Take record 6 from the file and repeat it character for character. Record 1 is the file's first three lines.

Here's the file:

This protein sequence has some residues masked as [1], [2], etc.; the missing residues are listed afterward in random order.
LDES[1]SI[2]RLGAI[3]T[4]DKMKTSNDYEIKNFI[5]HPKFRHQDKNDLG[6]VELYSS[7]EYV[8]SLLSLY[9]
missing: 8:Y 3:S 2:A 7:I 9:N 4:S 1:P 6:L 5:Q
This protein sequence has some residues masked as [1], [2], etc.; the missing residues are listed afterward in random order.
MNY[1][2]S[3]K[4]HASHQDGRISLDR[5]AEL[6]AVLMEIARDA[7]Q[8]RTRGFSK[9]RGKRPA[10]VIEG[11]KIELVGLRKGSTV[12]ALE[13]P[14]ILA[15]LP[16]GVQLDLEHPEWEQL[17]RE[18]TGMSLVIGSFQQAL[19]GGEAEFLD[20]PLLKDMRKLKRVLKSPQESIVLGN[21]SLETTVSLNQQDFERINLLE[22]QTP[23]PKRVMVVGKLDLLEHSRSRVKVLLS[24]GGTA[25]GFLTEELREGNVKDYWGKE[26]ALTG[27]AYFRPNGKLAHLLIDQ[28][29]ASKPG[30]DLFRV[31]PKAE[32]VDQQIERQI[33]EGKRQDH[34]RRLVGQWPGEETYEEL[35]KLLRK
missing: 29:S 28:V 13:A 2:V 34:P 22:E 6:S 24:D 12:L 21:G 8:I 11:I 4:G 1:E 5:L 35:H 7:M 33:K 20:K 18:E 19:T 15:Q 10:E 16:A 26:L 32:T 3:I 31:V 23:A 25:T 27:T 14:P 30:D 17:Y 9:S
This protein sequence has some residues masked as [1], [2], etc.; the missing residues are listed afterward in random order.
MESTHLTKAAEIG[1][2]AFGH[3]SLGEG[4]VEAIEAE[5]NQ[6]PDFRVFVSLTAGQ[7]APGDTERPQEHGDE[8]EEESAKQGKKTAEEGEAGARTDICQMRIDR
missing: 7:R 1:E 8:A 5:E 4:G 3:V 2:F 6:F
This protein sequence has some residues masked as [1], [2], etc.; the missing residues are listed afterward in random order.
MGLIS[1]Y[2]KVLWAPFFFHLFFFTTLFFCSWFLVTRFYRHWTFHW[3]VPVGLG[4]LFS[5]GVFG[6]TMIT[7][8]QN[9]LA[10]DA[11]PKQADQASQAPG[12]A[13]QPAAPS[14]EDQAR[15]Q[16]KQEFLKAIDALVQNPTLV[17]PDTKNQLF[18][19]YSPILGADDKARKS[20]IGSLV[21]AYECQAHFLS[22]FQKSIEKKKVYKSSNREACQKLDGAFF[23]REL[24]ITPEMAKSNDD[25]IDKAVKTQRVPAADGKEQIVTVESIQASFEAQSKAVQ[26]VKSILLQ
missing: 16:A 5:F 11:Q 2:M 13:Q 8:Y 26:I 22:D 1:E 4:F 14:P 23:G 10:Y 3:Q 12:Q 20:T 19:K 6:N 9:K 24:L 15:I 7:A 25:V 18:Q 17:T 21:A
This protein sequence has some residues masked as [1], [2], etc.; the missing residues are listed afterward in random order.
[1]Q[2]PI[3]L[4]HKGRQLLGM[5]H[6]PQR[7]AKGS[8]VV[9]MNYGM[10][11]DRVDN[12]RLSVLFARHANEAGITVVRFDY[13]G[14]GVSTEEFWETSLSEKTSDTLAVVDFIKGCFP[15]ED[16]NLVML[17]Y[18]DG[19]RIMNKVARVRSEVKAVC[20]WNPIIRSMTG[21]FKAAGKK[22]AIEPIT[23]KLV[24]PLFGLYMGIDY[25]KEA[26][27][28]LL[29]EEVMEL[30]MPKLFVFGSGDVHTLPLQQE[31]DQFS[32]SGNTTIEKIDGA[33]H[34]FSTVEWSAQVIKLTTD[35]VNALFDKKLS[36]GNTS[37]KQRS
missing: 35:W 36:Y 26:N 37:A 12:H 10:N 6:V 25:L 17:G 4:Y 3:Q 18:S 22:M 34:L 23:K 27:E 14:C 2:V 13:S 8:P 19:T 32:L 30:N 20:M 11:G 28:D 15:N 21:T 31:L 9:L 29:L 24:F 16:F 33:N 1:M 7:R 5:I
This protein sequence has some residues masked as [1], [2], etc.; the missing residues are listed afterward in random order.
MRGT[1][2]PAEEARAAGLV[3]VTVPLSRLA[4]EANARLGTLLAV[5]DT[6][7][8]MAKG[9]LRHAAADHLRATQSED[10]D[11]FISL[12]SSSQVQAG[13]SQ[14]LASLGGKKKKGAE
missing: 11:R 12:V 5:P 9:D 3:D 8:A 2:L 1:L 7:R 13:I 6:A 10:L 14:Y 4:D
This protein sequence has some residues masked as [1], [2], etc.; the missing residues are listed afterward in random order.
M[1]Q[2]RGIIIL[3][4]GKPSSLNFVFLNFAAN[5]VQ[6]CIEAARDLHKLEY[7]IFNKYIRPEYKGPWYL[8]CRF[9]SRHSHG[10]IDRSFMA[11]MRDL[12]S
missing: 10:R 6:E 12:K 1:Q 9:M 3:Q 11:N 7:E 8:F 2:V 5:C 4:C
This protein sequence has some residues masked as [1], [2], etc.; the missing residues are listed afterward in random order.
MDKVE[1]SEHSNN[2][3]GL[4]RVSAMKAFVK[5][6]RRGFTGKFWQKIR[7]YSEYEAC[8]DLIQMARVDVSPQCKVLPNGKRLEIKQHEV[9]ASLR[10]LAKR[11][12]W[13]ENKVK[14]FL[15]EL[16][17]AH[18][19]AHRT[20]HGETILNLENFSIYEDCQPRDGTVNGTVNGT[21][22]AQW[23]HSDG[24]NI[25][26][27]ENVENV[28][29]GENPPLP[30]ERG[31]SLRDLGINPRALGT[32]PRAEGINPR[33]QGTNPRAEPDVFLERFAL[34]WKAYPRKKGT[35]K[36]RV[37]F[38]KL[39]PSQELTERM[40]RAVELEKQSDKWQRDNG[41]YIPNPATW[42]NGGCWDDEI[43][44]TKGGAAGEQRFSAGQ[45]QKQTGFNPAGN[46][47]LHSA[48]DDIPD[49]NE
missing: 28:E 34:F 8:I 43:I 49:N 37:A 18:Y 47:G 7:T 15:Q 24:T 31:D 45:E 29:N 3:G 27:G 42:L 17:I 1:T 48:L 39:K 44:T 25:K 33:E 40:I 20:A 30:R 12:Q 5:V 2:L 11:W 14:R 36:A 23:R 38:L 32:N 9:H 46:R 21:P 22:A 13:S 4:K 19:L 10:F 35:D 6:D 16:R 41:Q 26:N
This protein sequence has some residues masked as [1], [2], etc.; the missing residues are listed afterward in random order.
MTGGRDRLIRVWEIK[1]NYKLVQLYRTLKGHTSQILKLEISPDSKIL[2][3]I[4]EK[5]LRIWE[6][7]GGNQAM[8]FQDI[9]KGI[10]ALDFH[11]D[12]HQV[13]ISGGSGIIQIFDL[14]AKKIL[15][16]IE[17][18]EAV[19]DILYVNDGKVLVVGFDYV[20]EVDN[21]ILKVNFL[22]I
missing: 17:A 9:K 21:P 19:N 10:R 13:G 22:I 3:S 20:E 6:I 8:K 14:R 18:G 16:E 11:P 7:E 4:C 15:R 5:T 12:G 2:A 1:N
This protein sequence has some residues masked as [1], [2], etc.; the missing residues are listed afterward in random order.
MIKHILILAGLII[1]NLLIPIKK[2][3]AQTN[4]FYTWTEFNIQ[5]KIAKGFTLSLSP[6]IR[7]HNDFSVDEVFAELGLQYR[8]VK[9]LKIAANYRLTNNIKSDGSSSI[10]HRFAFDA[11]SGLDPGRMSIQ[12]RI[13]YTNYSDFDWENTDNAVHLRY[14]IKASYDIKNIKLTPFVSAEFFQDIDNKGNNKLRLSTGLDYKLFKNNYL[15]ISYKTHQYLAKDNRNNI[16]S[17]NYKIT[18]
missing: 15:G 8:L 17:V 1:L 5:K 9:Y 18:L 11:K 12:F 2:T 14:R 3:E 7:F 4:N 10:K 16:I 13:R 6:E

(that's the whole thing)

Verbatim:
This protein sequence has some residues masked as [1], [2], etc.; the missing residues are listed afterward in random order.
MRGT[1][2]PAEEARAAGLV[3]VTVPLSRLA[4]EANARLGTLLAV[5]DT[6][7][8]MAKG[9]LRHAAADHLRATQSED[10]D[11]FISL[12]SSSQVQAG[13]SQ[14]LASLGGKKKKGAE
missing: 11:R 12:V 5:P 9:D 3:D 8:A 2:L 1:L 7:R 13:I 6:A 10:L 14:Y 4:D